At the end of November, I had the opportunity to chat with Mike Pitt about his upcoming retirement on Dec. 31. Mike has been part of the Aircraft Instrumentation Division (AID) for a long time, but I was blown away to hear he has been at NAS Patuxent River for a total of 47 years, 3 months.
Mike joined the U.S. Navy in 1974 and completed boot camp at Naval Training Center, Great Lakes. After recruit training, he went to accession training, better known as “A School,” in Millington, Tennessee, which at that time was home to Naval Air Technical Training Center Memphis. After graduation, he started working at NAS Patuxent River with Patrol Squadron VP-68 on P-3 aircraft, when he was only 18 years old—achieving the rank of Aviation Electrician’s Mate 2nd Class (AE2).
Following active duty, he remained at Pax River and raised a family in St. Mary’s County. He held various positions over the years—from a contractor working at the United States Naval Test Pilot School to Instrumentation Lead for the VH-71 Presidential Helicopter Program. In 2014, Mike took the position he still holds today: AID Branch Head for the Instrumentation Support Group.
He noted that some of his proudest moments include witnessing his work in-flight and the fact that he got to see “his data” delivered to test teams from aircraft he instrumented. The H-60 “Seahawk” test helicopter on display at the base of the Parade Field flagpole on Cedar Point Road—outfitted with orange instrumentation gear—was one of his most memorable projects and included the first digital cockpit. He worked on that aircraft for 15 years and jokingly commented that “he knows it is time to go because aircraft he worked on are now featured in museums.”
Mike also said that being a supervisor had its challenges, especially the past couple of years dealing with the COVID-19 pandemic. To be successful as a supervisor, he feels you need to understand that people have personal lives and that the work/home life balance is key. People aren’t machines and should be given the opportunity to learn without feeling pressured; it’s important to know when to leave people alone to do their work. He felt that fellow co-workers and employees respected him because he respected them.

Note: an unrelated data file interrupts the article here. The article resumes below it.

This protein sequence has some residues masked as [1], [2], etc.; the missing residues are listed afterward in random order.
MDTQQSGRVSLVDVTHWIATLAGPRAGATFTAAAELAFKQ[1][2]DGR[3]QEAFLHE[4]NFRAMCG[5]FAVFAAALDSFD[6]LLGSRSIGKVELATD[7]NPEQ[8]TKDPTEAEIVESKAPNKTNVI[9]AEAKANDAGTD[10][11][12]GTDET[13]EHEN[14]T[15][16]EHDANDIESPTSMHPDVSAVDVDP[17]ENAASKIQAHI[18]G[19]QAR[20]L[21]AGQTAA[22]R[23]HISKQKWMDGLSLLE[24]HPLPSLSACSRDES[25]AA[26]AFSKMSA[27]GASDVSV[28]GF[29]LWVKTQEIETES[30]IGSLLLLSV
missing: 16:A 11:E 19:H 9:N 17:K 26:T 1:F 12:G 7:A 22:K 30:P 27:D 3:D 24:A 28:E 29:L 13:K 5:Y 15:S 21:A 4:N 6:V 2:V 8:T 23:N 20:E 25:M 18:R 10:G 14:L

“Retiring and leaving is bittersweet. It’s difficult to find the words, but I have developed many life-long friendships over the years, ones I hope to keep,” he said. “Friends and co-workers have been incredibly supportive, especially during personal times of crisis, and that kindness can never be repaid.”
As far as retirement, he says he has no immediate plans except to golf and fish. After he has three to four months to decompress, he may think of other options for “what’s next.” He did have excellent advice for planning retirement, though.
“Plan for the future and set long-term goals early in life. Once you get a job, take 10 percent off the top and put it in the bank, and live off the rest of your income. Put more money away over time as you can,” he said.
Excellent advice from an excellent individual. We wish you much happiness, Mike, and thank you for your many contributions—39 years, 11 months of federal service, plus additional years as a contractor serving the Navy and NAWCAD are an inspiration to us all.